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Gopher Apple

16 May

Gopher Apple

Licania michauxii

Chrysobalanaceae

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To set the stage, enjoy a trip to Jonathan Dickinson State Park and cyber-visit the Gopher Apple in John’s Gigapan Image.  You can zoom in and out, and move around.  This shows GA’s at their correct size, 1 foot tall.

Do Gopher tortoises really eat Gopher Apples?  Yes, although the tortoises do have a broader varied diet, and the “apples” have a broader varied consumership.  Perhaps significantly, however, the range of the plant and the range of its armored namesake are similar.  Do the “seeds” (endocarps) have to pass through a tortoise to sprout? UF Prof. Sandra Wilson and collaborators report good germination after mere extended soaking in water.  Kinda disappointing in a fashion.

GA-eater, photo by JB

When you see a Gopher Apple you often see a few hundred in a mass, as in John’s Gigapan.  Those are probably all one big clone, spreading by thickened subterranean stems, the perfect way to survive in the fire-prone habitats favored by the species.

What would happen if there were no fires to keep knocking the GA’s down?  Recently John and I noticed a 5-foot shrub in Jonathan Dickenson Park near the RR tacks close to the site of the Gigapan, and from the distance the species seemed unfamiliar.   Upon closer examination, it turned out to be a shrub-sized GA on steroids with a trunk.  There’s a population there of numerous individuals of mixed sizes, from knee-high to eye-level plus.

At the time our conversation drifted to ascribing the freak size to RR herbicide spray.  (The common herbicide 2,4-D is a hormone mimic and causes funny things to happen.)  Another thought, perhaps proximity to the tracks saved the shrubs from burning, or perhaps not.  We’re not sure.  Further investigation showed us not to be alone we were not alone in our encounter with gigantism.  Daniel Ward and Walter Taylor reported similar unburned oversized Gopher Apples  on Merritt Island.  (Castanea  64: 263-265. 1999.)

Flowers and fruits by JB

Big Gopher Apples are  nice, but what would really get the camera clicking would be the matching 4-foot gopher tortoises.  But seriously now, Licania is a large tropical genus with shrubs and trees, so our little fire-adapted species probably has “grow-big” genes in its DNA, suppressed but not that suppressed (according to my unsubstantiated speculation).  Sort of like people have grow-a-tail genes in our DNA, suppressed, but not always.

Look at the picture of the GA fruit.  Does it resemble the Cocoplum hedge outside your house?  The two are closely related, and earlier taxonomists joined them as the same genus.  Gopher Apples and Cocoplums are our two local reps of the large tropical family Chrysobalanaceae, which is traditionally regarded as related to the Rose Family, hints of which you can see in the pretty white Gopher Apple flowers.  DNA study shows the relationship not to be so close, however.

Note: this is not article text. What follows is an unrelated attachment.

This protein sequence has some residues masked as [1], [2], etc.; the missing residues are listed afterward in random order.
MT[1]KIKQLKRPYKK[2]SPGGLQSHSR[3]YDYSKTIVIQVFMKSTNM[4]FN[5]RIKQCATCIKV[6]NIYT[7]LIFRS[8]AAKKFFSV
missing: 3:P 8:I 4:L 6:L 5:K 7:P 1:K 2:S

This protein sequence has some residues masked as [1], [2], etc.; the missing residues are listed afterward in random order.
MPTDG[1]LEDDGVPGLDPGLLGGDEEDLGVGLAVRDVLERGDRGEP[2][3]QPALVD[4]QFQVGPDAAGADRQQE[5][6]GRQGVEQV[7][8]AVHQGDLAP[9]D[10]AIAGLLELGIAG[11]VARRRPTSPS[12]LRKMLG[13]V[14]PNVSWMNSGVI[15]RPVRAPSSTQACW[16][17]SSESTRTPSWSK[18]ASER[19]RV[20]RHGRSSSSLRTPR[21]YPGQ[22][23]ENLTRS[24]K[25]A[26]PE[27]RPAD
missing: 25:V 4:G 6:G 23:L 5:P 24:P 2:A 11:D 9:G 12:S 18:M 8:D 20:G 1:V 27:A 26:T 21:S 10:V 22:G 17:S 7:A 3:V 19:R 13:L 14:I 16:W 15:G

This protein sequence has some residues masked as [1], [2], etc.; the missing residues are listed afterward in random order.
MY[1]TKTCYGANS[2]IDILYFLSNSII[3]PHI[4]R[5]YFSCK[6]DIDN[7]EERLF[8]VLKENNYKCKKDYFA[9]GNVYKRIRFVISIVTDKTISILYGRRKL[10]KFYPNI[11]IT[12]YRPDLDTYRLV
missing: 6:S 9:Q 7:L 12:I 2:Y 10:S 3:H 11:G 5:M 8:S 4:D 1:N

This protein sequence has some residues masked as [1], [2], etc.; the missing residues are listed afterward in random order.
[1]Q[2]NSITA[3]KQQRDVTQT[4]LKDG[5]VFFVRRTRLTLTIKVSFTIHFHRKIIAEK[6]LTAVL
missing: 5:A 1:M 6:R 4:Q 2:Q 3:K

The Big Apple. These Gopher Apples are up to about 5 feet tall in full bloom, just steps away from the Gigapan site, but a different clump.

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6 Comments

Posted by on May 16, 2012 in Gopher Apple

 

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6 responses to “Gopher Apple

  1. Mary Hart

    May 17, 2012 at 4:10 am

    Fascinating reading – there are still so many unanswered questions in botan!

     
  2. George Rogers

    May 17, 2012 at 12:02 pm

    Hello Mary, sure are! Which is why it’s so much fun to poke around and see what you uncover! What’s blooming in your neck of the woods in mid May?

     
  3. Erin Derwitz

    February 10, 2014 at 11:19 pm

    Recently our Native Plant ID class we ventured out to Blowing Rocks Preserve on Jupiter Island in Palm Beach County, Florida. What an incredible day of sunshine and just seeing the beach and waves were a treat! There were quite a few Gopher Apples lining the walkway from the beach along with sea grapes, seastars, etc.

    We mentioned in class – that the fruit is an edible for wildlife such as the gopher tortoises, and it also provides nectar for butterflies! Gopher apples can handle the salt environment and drier conditions that most plants because once it is established the plants really do not require a lot of water. I also learned an interesting fact that even though Gopher Apples can tolerate salty air, they cannot tolerate actually “being in saltwater” or even brackish water as for flooding for long periods of time like mangroves can. Great day!

    Erin Derwitz

     
    • George Rogers

      February 10, 2014 at 11:59 pm

      Hey Erin, I wonder if the tortoise gnawing on te “seed” promotes germination.

       
  4. Shane James

    February 20, 2014 at 1:15 pm

    I did see these when we were inventorying the Gopher Tortoise burrows at Johnathan Dickinson State Park, but they were hard to find through the thick Palmettos.

     
    • George Rogers

      February 20, 2014 at 1:55 pm

      Be fun to know if there is any special “ecology” linking Gopher Apple to Goper Tortoises.

       

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